In 1999, I was 17 years old and a junior in high school when the shootings occurred at Columbine. I remember at the time how shocked I was by the whole incident, and in those early years of the internet being glued to the coverage about the victims and perpetrators. For weeks I was consumed with the stories and wasn’t able to focus on much else. Fast forward 13 years to the morning of Friday, December 14th as news breaks about the Newtown shootings. For the next few hours I watched the live feed on CNN.com and scoured other news sites for updates. But by midafternoon my mind had shifted back to work – running some analyses, writing sections of a journal article, and thinking about what my year in review post would be about for Acculturated.
It was only when I got up to leave my office that I realized how I hadn’t checked what was happening in Newtown for the last few hours, and it struck me. Was I really able to just step away from this horrific story and put my mind elsewhere just hours after it even occurred? It was at that moment that I realized how desensitized I had become to these types of events, having witnessed hundreds of real life and thousands of cinematic horror stories over these last 13 years. And then I thought about this year in particular.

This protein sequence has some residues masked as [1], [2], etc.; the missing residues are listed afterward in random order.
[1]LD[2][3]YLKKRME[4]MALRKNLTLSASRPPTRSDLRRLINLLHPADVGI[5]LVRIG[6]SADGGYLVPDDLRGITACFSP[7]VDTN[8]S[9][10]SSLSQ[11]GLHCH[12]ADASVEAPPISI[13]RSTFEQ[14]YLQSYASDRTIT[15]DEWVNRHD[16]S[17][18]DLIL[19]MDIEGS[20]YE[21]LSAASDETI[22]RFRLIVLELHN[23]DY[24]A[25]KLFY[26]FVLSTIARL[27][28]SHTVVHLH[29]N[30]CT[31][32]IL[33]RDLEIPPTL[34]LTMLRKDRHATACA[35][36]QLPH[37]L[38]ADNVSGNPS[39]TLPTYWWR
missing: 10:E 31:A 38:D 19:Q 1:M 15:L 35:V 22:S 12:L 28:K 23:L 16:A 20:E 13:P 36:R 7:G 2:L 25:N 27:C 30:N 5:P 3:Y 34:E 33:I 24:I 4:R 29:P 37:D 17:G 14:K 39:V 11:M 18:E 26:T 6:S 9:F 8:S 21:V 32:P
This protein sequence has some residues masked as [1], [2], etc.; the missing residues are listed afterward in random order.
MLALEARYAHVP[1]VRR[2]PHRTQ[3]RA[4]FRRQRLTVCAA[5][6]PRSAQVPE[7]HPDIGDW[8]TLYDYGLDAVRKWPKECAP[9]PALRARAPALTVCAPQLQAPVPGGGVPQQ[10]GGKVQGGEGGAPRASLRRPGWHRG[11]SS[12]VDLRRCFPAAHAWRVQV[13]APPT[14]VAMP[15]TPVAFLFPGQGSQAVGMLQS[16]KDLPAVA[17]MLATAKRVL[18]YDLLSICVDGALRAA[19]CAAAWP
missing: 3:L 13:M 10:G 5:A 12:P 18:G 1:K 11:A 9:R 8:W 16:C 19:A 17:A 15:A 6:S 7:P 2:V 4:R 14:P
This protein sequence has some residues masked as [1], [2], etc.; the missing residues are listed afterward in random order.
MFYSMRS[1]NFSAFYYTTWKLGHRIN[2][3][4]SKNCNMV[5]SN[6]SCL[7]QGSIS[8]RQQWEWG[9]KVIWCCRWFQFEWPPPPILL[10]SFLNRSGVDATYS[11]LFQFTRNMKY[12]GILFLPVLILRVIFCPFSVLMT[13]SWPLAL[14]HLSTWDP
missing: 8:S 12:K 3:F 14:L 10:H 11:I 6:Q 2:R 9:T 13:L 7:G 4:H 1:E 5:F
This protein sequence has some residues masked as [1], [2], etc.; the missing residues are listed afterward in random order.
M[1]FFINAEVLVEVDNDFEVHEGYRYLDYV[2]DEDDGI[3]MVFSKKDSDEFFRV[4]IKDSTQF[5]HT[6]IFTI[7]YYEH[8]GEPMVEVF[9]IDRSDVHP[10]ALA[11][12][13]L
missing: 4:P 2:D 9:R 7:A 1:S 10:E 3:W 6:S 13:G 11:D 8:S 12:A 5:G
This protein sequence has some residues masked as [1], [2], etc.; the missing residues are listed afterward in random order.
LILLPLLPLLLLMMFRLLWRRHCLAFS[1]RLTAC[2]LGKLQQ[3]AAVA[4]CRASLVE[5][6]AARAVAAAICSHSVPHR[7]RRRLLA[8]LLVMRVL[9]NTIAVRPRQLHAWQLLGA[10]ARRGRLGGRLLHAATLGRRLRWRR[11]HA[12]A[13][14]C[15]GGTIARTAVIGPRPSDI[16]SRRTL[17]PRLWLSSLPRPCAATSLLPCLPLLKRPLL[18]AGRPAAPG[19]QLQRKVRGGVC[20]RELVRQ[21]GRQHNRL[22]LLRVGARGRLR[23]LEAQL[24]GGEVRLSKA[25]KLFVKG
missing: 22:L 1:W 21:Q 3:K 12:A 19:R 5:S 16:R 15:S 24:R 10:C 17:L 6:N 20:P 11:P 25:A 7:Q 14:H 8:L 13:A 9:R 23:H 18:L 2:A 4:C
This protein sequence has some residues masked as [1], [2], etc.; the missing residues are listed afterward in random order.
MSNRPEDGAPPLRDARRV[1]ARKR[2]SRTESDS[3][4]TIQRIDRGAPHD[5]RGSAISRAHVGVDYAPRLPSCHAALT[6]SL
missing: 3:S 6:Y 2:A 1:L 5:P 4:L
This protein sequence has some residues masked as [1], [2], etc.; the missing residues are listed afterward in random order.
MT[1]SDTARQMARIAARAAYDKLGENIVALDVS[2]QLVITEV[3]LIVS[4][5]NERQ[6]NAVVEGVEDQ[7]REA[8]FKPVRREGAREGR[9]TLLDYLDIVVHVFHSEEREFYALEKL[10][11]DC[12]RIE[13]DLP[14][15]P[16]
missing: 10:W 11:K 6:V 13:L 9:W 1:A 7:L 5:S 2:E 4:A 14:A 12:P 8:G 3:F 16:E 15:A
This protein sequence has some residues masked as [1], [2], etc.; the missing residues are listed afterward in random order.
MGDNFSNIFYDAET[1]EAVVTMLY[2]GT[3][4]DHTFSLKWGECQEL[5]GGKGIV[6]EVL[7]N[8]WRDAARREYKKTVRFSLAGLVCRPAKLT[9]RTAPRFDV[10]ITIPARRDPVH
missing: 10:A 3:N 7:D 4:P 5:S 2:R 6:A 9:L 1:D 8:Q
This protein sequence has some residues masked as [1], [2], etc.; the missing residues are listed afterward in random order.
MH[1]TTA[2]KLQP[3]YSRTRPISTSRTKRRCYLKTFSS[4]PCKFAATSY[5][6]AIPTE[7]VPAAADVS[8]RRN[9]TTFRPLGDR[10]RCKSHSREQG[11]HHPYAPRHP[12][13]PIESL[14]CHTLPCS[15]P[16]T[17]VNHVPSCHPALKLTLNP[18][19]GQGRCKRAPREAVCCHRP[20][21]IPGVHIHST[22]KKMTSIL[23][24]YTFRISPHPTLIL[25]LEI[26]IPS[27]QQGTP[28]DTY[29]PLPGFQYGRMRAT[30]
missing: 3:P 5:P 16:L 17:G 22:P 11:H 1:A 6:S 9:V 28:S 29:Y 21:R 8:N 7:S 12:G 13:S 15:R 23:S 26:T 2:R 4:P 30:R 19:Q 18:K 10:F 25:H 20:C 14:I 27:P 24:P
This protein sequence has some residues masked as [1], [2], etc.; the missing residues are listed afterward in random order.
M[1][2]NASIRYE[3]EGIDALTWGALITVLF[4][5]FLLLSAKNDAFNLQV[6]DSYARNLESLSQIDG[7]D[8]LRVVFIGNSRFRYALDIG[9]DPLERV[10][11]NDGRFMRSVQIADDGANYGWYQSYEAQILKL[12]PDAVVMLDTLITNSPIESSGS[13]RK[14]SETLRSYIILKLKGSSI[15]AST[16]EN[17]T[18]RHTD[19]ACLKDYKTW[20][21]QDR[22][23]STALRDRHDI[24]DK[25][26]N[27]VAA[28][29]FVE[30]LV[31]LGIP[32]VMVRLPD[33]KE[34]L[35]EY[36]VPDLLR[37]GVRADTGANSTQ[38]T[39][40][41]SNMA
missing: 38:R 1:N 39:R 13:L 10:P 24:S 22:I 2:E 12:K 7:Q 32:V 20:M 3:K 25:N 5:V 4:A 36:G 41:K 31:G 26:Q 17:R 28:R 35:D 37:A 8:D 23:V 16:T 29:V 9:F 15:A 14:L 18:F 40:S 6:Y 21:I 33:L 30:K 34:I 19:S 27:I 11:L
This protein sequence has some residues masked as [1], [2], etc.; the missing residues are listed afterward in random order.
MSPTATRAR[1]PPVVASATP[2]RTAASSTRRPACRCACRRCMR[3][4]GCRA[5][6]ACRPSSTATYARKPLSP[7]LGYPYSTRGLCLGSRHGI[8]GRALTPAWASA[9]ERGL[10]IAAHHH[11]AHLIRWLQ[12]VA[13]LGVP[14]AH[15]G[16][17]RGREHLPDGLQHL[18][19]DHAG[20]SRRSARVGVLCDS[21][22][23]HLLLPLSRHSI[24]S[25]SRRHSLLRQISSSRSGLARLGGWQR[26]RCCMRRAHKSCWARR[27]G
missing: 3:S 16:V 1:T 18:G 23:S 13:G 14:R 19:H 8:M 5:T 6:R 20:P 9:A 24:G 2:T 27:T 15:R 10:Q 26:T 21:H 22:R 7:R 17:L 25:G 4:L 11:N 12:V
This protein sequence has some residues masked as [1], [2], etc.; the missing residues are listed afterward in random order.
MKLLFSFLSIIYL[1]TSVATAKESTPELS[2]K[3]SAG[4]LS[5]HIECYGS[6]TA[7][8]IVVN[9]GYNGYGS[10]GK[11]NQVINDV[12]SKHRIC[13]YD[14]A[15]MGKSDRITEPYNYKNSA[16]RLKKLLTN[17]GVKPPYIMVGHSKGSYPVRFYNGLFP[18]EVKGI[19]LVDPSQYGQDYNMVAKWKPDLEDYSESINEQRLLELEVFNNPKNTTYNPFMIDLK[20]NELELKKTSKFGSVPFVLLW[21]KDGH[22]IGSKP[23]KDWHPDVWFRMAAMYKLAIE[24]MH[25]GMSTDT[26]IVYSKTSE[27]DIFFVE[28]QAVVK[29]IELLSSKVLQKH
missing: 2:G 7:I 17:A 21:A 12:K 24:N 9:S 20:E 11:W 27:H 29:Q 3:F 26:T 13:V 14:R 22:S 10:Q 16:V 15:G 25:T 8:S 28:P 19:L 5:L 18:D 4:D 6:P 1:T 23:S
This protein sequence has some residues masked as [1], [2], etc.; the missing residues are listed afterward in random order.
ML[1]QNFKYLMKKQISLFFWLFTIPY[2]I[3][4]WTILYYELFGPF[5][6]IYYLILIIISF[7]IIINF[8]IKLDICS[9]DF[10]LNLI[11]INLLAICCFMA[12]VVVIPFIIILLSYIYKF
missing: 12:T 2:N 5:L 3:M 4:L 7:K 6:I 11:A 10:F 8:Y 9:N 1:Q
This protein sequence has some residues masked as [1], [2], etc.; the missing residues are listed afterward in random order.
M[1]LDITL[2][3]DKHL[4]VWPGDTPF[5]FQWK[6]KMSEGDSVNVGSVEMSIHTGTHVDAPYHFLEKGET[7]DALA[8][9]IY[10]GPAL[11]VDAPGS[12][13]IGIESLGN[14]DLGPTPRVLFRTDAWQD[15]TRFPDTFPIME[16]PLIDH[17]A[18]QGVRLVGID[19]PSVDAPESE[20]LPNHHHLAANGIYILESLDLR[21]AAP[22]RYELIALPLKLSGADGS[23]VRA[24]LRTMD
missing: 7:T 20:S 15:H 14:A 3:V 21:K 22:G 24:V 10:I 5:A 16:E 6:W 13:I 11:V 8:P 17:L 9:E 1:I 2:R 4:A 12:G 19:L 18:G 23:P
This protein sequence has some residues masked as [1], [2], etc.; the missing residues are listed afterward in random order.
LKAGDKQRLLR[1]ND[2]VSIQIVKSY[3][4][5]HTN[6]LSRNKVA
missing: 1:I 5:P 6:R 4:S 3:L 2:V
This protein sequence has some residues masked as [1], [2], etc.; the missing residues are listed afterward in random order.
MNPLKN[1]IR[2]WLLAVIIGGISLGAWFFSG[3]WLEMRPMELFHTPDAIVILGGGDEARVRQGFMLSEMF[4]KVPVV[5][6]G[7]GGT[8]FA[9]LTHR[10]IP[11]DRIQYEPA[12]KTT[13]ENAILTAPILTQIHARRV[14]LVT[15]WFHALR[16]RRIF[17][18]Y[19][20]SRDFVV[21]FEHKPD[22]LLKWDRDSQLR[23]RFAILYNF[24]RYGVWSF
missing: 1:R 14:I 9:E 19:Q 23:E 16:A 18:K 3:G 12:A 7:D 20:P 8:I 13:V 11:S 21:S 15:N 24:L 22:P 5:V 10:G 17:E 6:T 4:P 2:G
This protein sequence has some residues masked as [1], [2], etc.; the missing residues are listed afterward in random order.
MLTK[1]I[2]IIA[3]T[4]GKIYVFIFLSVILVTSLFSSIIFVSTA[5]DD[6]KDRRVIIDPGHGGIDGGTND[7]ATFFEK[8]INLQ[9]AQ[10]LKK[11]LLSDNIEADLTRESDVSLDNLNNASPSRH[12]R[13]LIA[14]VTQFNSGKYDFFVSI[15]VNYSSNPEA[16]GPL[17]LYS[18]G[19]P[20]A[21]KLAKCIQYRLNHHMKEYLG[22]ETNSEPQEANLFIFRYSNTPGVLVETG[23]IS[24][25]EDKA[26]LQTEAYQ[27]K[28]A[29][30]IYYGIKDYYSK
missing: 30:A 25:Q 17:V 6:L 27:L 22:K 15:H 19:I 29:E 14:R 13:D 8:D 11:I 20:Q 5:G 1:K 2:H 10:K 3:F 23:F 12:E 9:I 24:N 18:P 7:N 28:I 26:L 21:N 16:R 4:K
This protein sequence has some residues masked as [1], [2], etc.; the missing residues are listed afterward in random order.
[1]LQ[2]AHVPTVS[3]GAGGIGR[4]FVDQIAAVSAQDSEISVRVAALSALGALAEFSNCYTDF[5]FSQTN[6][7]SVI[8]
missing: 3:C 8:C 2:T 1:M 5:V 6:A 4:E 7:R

On Breaking Bad, Walt truly goes to the dark side and this season treated us to multiple gut wrenching scenes, from Todd shooting a kid in cold blood to a montage of people getting murdered in prison, including one person getting burned alive. On The Walking Dead, the pile up of killed zombies grew exponentially and the killings have become more gruesome – one count has the season three kills at 349 and we’re only hallway through. On Mad Men, a show that has certainly showcased gruesome personality traits but no gruesome images, we are exposed not only to the dead body of Lane Pryce after he hung himself, but we also witness the awkwardness of trying to unhang the stiff corpse. On Homeland we end this season with an explosion that kills 250 people, with a final scene of Saul standing in a large warehouse surrounded by hundreds of white body bags. And of course who could forget the blurring of real life and fiction, when a shooter entered a showing of The Dark Knight Rises and killed 12 people?
The buildup of my desensitization comes with a strange mixture of sadness and relief – sad that I have somehow gotten “used to” these tragedies out of a mixture of fictional and real life exposure and relief that I don’t mentally shut down when these horrific things happen. As 2012 comes to a close I am forced to acknowledge the reality that my numbness to tragedy has grown. I guess I just don’t know whether to be OK with that or not.